We can argue about magazine size but the fact is that if you're talking mag capacities over 10 rounds--you're not talking about a self-defense, hunting, or sport shooting weapon. You're talking about what is purely an offensive weapon.

    In the military, unless you're being trained as a sniper, you don't get a whole lot of time on the range. Know why? Because marksmanship is largely a defensive capability. And the military isn't big into defensive postures. Instead, they're about getting a bunch of troops to deliver massive amounts of firepower to bear on a target quickly. It ain't about one round, one kill. It's about literally overwhelming a foe under a wall of lead.

    So, if you tell me you "need" a large cap magazine for self-defense--you're blowing smoke.

  8. Of course Jadegold neglects to mention that DC calls the seven shot 1911 an “assault weapon” –sorry- “machine gun”. Explain to us why a 100 year old semiautomatic handgun design with a seven round capacity is only good for going to war with?

    By the way, I could care less who calls something “assault weapon”, “assault rifle”, or “assault whatever”, so long as there aren’t any “assault bans”.

    Regarding hi-cap magazines, it is the only “assault weapon” argument from the gun control side with any kind of cohesion (granted it is completely separate from the firearm itself). That doesn’t mean I agree with it, but at least there is a basic premise of more ammo=more deadly. The other arguments against “assault weapons” like grips, flash suppressors, and shoulder things that go up, are completely nonsensical.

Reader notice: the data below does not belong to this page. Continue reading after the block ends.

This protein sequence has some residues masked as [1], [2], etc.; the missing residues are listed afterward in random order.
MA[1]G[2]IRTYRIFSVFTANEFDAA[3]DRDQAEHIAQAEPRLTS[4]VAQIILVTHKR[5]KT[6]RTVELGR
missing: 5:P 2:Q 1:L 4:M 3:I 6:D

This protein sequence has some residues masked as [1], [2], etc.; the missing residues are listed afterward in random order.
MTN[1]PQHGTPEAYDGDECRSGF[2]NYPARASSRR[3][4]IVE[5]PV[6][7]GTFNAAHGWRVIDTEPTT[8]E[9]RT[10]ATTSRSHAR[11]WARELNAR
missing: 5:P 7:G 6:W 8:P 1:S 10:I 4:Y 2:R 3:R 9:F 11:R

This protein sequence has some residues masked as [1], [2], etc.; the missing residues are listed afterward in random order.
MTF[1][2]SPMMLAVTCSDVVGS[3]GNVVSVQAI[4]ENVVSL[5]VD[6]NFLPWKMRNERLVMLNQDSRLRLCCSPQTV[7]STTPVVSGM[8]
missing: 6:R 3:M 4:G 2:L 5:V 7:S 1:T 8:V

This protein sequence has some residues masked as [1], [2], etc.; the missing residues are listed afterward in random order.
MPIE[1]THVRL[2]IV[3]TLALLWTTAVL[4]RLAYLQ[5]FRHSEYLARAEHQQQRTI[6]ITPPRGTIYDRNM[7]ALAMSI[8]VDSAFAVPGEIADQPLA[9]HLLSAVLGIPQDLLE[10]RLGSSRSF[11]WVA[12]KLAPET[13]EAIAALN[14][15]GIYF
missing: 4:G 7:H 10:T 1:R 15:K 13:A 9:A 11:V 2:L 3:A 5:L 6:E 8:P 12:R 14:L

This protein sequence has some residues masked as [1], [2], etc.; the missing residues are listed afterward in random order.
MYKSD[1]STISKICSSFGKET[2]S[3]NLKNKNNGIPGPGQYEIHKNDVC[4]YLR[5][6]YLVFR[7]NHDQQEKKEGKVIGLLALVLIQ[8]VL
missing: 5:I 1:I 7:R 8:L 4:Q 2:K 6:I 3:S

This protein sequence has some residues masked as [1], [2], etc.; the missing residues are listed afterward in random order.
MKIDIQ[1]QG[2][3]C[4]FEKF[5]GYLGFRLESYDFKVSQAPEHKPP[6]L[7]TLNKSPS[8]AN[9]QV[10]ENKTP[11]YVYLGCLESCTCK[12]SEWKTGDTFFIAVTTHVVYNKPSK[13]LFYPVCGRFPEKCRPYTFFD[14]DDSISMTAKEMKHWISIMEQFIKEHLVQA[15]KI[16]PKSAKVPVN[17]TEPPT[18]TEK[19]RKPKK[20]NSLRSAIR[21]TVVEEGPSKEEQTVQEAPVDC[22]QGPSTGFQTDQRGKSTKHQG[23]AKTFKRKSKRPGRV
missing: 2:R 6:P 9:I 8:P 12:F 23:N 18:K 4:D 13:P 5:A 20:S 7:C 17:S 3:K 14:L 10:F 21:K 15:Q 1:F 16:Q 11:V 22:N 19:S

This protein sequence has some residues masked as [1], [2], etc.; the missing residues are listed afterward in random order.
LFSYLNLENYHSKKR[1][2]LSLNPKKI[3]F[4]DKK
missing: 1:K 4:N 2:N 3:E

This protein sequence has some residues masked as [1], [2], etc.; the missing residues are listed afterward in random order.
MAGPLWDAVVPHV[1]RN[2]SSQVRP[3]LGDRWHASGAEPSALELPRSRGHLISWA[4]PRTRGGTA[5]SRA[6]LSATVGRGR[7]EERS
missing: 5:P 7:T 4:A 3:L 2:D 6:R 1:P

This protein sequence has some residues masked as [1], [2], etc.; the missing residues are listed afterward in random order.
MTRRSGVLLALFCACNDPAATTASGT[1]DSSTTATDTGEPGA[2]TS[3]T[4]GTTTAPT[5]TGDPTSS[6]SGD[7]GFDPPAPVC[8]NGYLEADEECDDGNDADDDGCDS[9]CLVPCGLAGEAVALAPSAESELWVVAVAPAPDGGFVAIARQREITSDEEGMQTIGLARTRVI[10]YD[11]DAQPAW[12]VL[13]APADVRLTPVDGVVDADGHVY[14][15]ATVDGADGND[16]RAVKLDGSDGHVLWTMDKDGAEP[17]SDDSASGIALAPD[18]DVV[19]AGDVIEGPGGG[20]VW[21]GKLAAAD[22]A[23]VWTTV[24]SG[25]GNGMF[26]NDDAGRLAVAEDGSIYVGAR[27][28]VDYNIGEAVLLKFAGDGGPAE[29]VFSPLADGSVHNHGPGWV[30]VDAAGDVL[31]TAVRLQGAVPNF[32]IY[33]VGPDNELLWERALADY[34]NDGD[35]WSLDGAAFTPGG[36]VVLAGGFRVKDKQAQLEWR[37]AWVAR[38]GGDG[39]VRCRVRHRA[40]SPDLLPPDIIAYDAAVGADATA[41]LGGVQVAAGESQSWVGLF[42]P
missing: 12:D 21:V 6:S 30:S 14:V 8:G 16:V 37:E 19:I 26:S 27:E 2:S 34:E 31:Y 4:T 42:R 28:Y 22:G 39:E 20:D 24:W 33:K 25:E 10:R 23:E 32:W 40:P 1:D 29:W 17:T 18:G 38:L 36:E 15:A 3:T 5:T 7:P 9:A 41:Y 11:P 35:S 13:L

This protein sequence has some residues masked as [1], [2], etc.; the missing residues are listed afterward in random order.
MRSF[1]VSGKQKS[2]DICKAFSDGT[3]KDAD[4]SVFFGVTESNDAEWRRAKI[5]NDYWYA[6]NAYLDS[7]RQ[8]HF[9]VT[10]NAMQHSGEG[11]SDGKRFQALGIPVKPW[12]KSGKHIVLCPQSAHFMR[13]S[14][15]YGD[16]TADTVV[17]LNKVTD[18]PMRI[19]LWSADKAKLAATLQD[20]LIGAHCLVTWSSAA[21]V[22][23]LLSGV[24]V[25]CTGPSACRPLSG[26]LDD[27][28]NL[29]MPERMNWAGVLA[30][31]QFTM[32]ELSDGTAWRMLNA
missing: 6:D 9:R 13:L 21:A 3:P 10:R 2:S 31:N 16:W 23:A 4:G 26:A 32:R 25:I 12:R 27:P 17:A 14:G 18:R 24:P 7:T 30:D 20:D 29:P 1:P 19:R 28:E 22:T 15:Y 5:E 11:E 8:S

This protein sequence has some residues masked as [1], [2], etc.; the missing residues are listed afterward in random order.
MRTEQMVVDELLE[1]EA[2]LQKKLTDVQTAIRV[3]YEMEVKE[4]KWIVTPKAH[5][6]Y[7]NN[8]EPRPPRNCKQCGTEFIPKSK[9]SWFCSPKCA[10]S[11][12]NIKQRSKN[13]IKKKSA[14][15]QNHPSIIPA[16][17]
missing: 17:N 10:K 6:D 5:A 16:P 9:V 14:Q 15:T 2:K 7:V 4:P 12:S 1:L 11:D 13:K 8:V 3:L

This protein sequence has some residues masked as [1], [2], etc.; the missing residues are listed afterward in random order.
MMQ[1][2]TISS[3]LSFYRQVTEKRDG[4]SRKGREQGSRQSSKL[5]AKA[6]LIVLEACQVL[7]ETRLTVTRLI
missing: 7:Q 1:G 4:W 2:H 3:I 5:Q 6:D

I see magazine capacity like a factor of safety in engineering. If I am in a self-defense situation with my life on the line, the VERY LAST thing I want to be thinking about is how much ammo I have left. Basically, I want three times as much ammo as I’ll ever need. Kind of how when we build a bridge we figure out the absolute most weight it will ever need to hold, and then we build it three times stronger than that. Why? Because lives are on the line. You’ll call that paranoia, I guess. As a counter argument, you’ll have to show me a correlation between magazine capacity and death. You’ll also have to convince police officers that 10rds is enough, since any more than that is only good for offensively killing lots of people. Once all the police agree with Jade, I might come around.

  9. “Firearms defined by the city as assault weapons and magazines that hold more than 10 bullets are banned.”

    Mike, you’ll be sure to contact Michael Bloomberg and tell him that his news site is misusing the word “ban”, right?

  10. Why is the only thing you guys commented on the limit on rounds to 10 per magazine?

    I agree totally that the difference between a 10-round and a 12-round magazine is negligible. I suppose what they want to eliminate are those really high-capacity big ones and they debated over where to draw the line. Ten was the decision. For you to focus on that to the exclusion of all else is nothing but obfuscation on your part.

    The real issues, which I'm sure you'll oppose as well, but are less easily ridiculed, are the registration of every gun every three years, and the ballistic tests on each gun, the fingerprinting and photograph requirements, too.

    As a whole package, this is pretty good gun control.

  11. But why should they be needed to reregister every three years? There's no need for it.

    If registration is to be fair and legitimately sensible, it *must* be for life or until disqualified. That's the only sensible way.

  12. Wrong, Guy. The reason for re-registering the guns is to ensure they are still in the possession of the rightful owners. It's reassuringly similar to my ideas for combatting straw purchasing.